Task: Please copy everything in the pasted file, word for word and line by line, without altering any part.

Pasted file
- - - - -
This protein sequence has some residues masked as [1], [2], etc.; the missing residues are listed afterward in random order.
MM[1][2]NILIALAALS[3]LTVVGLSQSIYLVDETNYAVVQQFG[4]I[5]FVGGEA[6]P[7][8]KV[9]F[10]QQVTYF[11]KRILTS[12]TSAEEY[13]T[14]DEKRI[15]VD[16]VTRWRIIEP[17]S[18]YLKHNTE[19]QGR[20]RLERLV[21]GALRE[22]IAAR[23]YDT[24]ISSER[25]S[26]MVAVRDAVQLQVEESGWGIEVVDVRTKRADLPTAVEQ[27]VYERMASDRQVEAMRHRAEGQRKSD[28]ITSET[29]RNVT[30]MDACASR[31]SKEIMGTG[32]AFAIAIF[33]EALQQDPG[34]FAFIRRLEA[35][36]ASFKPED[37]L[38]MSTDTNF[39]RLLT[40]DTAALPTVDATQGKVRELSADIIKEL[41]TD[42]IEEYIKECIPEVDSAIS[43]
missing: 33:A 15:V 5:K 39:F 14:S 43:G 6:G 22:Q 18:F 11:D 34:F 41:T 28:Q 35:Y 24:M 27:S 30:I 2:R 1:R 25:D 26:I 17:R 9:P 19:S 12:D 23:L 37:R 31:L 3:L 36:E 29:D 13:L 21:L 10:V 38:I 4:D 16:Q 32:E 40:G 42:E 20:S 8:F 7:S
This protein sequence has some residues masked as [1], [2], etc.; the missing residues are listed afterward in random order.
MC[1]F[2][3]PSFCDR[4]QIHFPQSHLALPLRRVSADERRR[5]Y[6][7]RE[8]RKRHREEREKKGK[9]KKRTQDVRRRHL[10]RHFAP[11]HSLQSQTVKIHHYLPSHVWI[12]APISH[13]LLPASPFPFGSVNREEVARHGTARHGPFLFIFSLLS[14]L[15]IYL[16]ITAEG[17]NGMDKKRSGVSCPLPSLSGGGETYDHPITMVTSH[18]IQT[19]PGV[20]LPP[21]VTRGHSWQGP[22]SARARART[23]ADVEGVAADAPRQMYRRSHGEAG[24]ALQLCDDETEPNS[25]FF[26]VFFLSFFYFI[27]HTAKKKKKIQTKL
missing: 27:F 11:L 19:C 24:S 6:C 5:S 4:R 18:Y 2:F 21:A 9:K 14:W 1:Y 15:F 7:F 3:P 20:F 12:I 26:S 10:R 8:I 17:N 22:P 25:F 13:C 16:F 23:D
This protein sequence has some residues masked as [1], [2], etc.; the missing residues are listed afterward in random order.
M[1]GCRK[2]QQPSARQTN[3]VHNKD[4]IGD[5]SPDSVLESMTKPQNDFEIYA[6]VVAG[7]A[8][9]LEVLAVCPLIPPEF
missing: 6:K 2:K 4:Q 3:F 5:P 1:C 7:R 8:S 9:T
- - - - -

This protein sequence has some residues masked as [1], [2], etc.; the missing residues are listed afterward in random order.
MM[1][2]NILIALAALS[3]LTVVGLSQSIYLVDETNYAVVQQFG[4]I[5]FVGGEA[6]P[7][8]KV[9]F[10]QQVTYF[11]KRILTS[12]TSAEEY[13]T[14]DEKRI[15]VD[16]VTRWRIIEP[17]S[18]YLKHNTE[19]QGR[20]RLERLV[21]GALRE[22]IAAR[23]YDT[24]ISSER[25]S[26]MVAVRDAVQLQVEESGWGIEVVDVRTKRADLPTAVEQ[27]VYERMASDRQVEAMRHRAEGQRKSD[28]ITSET[29]RNVT[30]MDACASR[31]SKEIMGTG[32]AFAIAIF[33]EALQQDPG[34]FAFIRRLEA[35][36]ASFKPED[37]L[38]MSTDTNF[39]RLLT[40]DTAALPTVDATQGKVRELSADIIKEL[41]TD[42]IEEYIKECIPEVDSAIS[43]
missing: 33:A 15:V 5:K 39:F 14:S 43:G 6:G 22:Q 18:F 11:D 34:F 41:T 28:Q 35:Y 24:M 27:S 30:I 2:R 1:R 25:D 26:I 17:R 9:P 19:S 12:D 23:L 37:R 31:L 3:L 36:E 29:D 13:L 21:L 10:V 38:I 4:D 16:Q 32:E 40:G 42:E 20:S 8:F 7:S
This protein sequence has some residues masked as [1], [2], etc.; the missing residues are listed afterward in random order.
MC[1]F[2][3]PSFCDR[4]QIHFPQSHLALPLRRVSADERRR[5]Y[6][7]RE[8]RKRHREEREKKGK[9]KKRTQDVRRRHL[10]RHFAP[11]HSLQSQTVKIHHYLPSHVWI[12]APISH[13]LLPASPFPFGSVNREEVARHGTARHGPFLFIFSLLS[14]L[15]IYL[16]ITAEG[17]NGMDKKRSGVSCPLPSLSGGGETYDHPITMVTSH[18]IQT[19]PGV[20]LPP[21]VTRGHSWQGP[22]SARARART[23]ADVEGVAADAPRQMYRRSHGEAG[24]ALQLCDDETEPNS[25]FF[26]VFFLSFFYFI[27]HTAKKKKKIQTKL
missing: 27:F 11:L 19:C 24:S 6:C 5:S 4:R 18:Y 2:F 21:A 9:K 14:W 1:Y 15:F 7:F 3:P 20:F 12:I 26:S 10:R 8:I 17:N 22:P 25:F 13:C 16:F 23:D
This protein sequence has some residues masked as [1], [2], etc.; the missing residues are listed afterward in random order.
M[1]GCRK[2]QQPSARQTN[3]VHNKD[4]IGD[5]SPDSVLESMTKPQNDFEIYA[6]VVAG[7]A[8][9]LEVLAVCPLIPPEF
missing: 6:K 2:K 4:Q 3:F 5:P 1:C 7:R 8:S 9:T